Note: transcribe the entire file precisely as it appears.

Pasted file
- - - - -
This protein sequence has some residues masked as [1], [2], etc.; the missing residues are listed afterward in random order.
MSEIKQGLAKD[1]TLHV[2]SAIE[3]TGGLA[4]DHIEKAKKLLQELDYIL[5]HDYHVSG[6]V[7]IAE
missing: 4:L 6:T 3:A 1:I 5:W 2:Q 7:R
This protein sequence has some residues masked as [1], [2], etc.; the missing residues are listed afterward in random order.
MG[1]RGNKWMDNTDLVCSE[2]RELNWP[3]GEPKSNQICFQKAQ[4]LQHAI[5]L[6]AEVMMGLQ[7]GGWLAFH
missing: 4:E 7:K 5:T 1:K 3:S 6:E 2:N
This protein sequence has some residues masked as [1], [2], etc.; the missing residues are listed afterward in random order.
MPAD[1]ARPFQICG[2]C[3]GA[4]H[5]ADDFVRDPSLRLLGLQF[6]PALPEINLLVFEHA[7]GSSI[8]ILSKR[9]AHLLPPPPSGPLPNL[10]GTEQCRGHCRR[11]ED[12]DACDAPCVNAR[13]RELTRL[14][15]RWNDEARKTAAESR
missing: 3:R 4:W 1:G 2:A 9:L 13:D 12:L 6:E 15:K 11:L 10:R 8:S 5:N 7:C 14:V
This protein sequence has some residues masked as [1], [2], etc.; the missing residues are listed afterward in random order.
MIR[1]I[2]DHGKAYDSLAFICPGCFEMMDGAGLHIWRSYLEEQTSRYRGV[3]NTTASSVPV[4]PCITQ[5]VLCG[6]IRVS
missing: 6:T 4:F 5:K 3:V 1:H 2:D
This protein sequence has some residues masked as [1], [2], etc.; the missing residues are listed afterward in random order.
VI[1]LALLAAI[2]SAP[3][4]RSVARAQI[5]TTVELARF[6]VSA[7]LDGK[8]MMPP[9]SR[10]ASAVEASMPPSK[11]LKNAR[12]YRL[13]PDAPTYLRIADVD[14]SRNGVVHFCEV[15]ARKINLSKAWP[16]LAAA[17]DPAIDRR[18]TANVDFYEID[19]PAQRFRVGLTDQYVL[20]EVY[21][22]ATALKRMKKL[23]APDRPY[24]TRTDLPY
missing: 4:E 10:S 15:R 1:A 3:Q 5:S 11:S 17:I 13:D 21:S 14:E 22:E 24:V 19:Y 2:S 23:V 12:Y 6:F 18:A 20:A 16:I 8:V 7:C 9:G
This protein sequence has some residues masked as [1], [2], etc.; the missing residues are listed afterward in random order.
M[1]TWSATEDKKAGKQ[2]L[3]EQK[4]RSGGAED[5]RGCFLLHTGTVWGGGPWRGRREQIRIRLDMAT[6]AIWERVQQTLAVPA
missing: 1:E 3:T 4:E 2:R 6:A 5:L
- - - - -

This protein sequence has some residues masked as [1], [2], etc.; the missing residues are listed afterward in random order.
MSEIKQGLAKD[1]TLHV[2]SAIE[3]TGGLA[4]DHIEKAKKLLQELDYIL[5]HDYHVSG[6]V[7]IAE
missing: 4:L 6:T 3:A 1:I 5:W 2:Q 7:R
This protein sequence has some residues masked as [1], [2], etc.; the missing residues are listed afterward in random order.
MG[1]RGNKWMDNTDLVCSE[2]RELNWP[3]GEPKSNQICFQKAQ[4]LQHAI[5]L[6]AEVMMGLQ[7]GGWLAFH
missing: 4:E 7:K 5:T 1:K 3:S 6:E 2:N
This protein sequence has some residues masked as [1], [2], etc.; the missing residues are listed afterward in random order.
MPAD[1]ARPFQICG[2]C[3]GA[4]H[5]ADDFVRDPSLRLLGLQF[6]PALPEINLLVFEHA[7]GSSI[8]ILSKR[9]AHLLPPPPSGPLPNL[10]GTEQCRGHCRR[11]ED[12]DACDAPCVNAR[13]RELTRL[14][15]RWNDEARKTAAESR
missing: 3:R 4:W 1:G 2:A 9:L 13:D 12:L 6:E 15:K 11:L 10:R 8:S 5:N 7:C 14:V
This protein sequence has some residues masked as [1], [2], etc.; the missing residues are listed afterward in random order.
MIR[1]I[2]DHGKAYDSLAFICPGCFEMMDGAGLHIWRSYLEEQTSRYRGV[3]NTTASSVPV[4]PCITQ[5]VLCG[6]IRVS
missing: 6:T 4:F 5:K 3:V 1:H 2:D
This protein sequence has some residues masked as [1], [2], etc.; the missing residues are listed afterward in random order.
VI[1]LALLAAI[2]SAP[3][4]RSVARAQI[5]TTVELARF[6]VSA[7]LDGK[8]MMPP[9]SR[10]ASAVEASMPPSK[11]LKNAR[12]YRL[13]PDAPTYLRIADVD[14]SRNGVVHFCEV[15]ARKINLSKAWP[16]LAAA[17]DPAIDRR[18]TANVDFYEID[19]PAQRFRVGLTDQYVL[20]EVY[21][22]ATALKRMKKL[23]APDRPY[24]TRTDLPY
missing: 4:E 10:S 15:R 1:A 3:Q 5:S 11:S 17:I 13:D 21:S 14:E 22:E 24:V 19:Y 2:S 23:V 12:Y 6:F 18:A 20:A 16:I 8:V 7:C 9:G
This protein sequence has some residues masked as [1], [2], etc.; the missing residues are listed afterward in random order.
M[1]TWSATEDKKAGKQ[2]L[3]EQK[4]RSGGAED[5]RGCFLLHTGTVWGGGPWRGRREQIRIRLDMAT[6]AIWERVQQTLAVPA
missing: 1:E 3:T 4:E 2:R 6:A 5:L